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Maths Tutors Scunthorpe – Maths Is it a Foreign Language?

Maths. Is it a foreign language? Mathematics is often described as a universal language. It transcends language barriers. Numbers, Algebra, Fractions, Trigonometry. Do they fill your child with dread? Has Maths always been hard work? For many students in the UK, Mathematics has become a blockage, a stumbling block, a subject which is difficult to make the grade in. So why has mathematics become such a foreign language?

Having worked with hundreds of students struggling to make the grade in Maths I believe there are some essential keys.

1) Students do not have a firm foundation of how the number system works making multiplying and dividing by 10 and 100 weak and working with decimals almost impossible.

2) Tables recall is weak. Most students have not learnt these by rote and those who have found it difficult to acquire tables recall seem unable to use known facts as a starting point. A student who knows the 5 times table should be able to start at 5×7 to work out what 7×7 is.

3) Students are not always given efficient written calculation methods for written calculations. I had an A grade student who was unable to solve a long division problem.

4) Students who have mastered effective written strategies need to move on with their calculating. Whilst a number line for subtraction is great for early mastery of skills it is like stabilisers on a bike; there comes a day when the stabilisers are removed and children are able to ride by themselves. Equally in Maths there comes a day when the early strategies need to be replaced with traditional calculation methods. The grid method is great for 2 digit by 1 digit calculations but to calculate a 3 digit by 3 digit multiplication problem it is time consuming, takes a lot of space and has more room for error than the traditional long multiplication strategy.

5) Division, this is the foundation for all work on fractions, decimals and percentages. I believe that division is introduced too early and not consolidated. The introduction of the chunking method in school has caused much difficulty for children to succeed in this area of mathematics.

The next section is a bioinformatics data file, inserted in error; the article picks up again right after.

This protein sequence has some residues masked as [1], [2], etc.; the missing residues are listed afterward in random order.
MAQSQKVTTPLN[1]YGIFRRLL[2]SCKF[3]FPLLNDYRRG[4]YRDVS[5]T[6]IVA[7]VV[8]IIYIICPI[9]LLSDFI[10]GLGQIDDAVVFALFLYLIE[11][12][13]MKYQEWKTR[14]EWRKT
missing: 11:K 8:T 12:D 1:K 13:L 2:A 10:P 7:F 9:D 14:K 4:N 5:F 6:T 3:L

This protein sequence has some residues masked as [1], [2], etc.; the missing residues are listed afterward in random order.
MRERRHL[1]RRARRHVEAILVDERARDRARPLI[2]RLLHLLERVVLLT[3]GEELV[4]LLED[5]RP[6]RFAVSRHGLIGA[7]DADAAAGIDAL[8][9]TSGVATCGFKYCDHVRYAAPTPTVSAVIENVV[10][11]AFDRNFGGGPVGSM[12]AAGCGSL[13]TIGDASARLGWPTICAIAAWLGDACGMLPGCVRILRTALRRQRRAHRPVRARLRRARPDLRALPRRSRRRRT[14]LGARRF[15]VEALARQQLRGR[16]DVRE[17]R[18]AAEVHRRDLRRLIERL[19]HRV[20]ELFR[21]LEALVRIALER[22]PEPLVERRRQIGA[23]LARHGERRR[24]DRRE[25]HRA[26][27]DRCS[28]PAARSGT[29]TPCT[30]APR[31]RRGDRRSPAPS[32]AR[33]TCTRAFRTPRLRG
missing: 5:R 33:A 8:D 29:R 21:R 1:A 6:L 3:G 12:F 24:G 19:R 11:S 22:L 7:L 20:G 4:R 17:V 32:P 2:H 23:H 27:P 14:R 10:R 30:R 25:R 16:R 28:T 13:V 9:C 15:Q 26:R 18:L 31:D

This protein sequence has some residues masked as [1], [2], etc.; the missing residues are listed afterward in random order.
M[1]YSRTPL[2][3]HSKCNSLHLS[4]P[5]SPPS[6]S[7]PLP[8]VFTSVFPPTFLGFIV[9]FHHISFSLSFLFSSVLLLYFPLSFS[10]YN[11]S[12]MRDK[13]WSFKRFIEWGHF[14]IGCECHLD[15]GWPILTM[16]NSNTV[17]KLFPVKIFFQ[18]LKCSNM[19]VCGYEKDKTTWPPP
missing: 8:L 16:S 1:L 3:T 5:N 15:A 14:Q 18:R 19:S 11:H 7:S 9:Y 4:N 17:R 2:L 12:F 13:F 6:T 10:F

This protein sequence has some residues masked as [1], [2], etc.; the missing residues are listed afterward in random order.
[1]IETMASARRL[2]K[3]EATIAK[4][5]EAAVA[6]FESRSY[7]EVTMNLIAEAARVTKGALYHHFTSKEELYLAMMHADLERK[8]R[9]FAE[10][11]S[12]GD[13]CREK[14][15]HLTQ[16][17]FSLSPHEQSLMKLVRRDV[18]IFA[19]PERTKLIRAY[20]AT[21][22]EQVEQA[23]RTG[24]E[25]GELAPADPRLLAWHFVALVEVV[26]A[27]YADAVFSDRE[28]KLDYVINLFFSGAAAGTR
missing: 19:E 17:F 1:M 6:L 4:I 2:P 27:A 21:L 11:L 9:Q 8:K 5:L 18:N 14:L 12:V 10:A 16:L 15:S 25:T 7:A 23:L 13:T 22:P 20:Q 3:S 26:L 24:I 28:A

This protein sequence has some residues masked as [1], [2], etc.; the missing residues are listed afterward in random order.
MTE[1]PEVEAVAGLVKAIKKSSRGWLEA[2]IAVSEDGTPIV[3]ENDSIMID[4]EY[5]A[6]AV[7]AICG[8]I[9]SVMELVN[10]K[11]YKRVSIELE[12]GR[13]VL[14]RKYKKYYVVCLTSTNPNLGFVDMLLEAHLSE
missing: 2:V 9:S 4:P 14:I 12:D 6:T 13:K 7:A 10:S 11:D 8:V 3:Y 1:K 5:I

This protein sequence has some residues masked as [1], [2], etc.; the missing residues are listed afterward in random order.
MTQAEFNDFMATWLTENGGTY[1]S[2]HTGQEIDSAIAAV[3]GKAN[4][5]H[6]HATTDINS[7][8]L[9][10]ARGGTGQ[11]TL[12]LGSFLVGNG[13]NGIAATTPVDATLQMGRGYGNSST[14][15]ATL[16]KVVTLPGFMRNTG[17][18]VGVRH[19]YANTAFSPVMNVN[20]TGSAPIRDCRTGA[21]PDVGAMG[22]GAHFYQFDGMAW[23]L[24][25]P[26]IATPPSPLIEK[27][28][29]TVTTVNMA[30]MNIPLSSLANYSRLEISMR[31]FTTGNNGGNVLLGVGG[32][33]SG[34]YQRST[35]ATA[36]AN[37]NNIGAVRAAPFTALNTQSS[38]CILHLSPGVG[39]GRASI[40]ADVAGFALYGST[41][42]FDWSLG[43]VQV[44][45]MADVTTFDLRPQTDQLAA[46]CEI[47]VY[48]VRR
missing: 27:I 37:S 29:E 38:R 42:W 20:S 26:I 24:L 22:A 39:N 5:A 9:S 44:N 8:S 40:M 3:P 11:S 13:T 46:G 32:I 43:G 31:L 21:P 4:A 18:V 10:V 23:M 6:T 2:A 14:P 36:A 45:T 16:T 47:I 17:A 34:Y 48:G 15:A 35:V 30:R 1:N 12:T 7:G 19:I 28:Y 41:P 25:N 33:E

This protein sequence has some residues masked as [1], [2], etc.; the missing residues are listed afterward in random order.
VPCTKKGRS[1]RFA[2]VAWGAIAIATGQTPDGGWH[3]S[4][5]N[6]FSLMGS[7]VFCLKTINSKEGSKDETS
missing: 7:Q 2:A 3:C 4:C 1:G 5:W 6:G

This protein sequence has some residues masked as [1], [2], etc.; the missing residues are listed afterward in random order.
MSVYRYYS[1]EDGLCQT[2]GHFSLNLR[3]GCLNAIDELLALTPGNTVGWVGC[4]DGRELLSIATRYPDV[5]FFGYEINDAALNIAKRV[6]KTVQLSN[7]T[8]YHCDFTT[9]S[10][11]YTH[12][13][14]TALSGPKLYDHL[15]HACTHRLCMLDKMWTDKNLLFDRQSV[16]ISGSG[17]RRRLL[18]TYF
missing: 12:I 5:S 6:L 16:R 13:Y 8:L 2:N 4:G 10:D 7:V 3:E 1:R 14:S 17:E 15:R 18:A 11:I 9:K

6) The mathematics curriculum in the UK moves on very quickly. For many children they have not mastered a skill before they have moved on. The next time this skill is encountered the gaps begin to widen as there is little or no foundation to build on.

So what can be done? Find out what topics are being covered in Maths by your child. Ensure they have got the building blocks needed or that if they have not understood a topic they are able to consolidate this before they revisit it.

Tables recall is key, being able to partition numbers, understanding the place value of each digit they are working with and how this links to the number system as a whole. Being able to double and halve numbers, knowing number bonds to 10 and 20. Having reliable age/ developmental written methods for addition, subtraction, multiplication and division. I encounter many GCSE students who do not have efficient and reliable calculation methods.

Check your child understands how the number system works, this reduces concept errors in calculating. Above all children should enjoy mathematics so try to make it fun.

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3 Responses

  1. Reblogged this on Kip McGrath Lisburn Tutor’s Blog and commented:
    Does maths seem like a foreign language to your child? This blog from my colleague in Kip McGrath Scunthorpe explains why and how you can help your child to learn the language of maths.

  2. Excellent article. Based on recent experience working in primary schools, I would agree with everything you say. There is not enough time to teach times tables and to ensure that children maintain their recall once they have learnt them. We were not allowed to teach long multiplication or division as it was school policy to use chunking and grid method. Apparently this was so that the children understood what they were doing. However this led to children getting maybe 4 or 5 calculations done in a lesson as it is so time consuming and this had a big impact on timing in assessment tests. Will anything change for the better any time soon?

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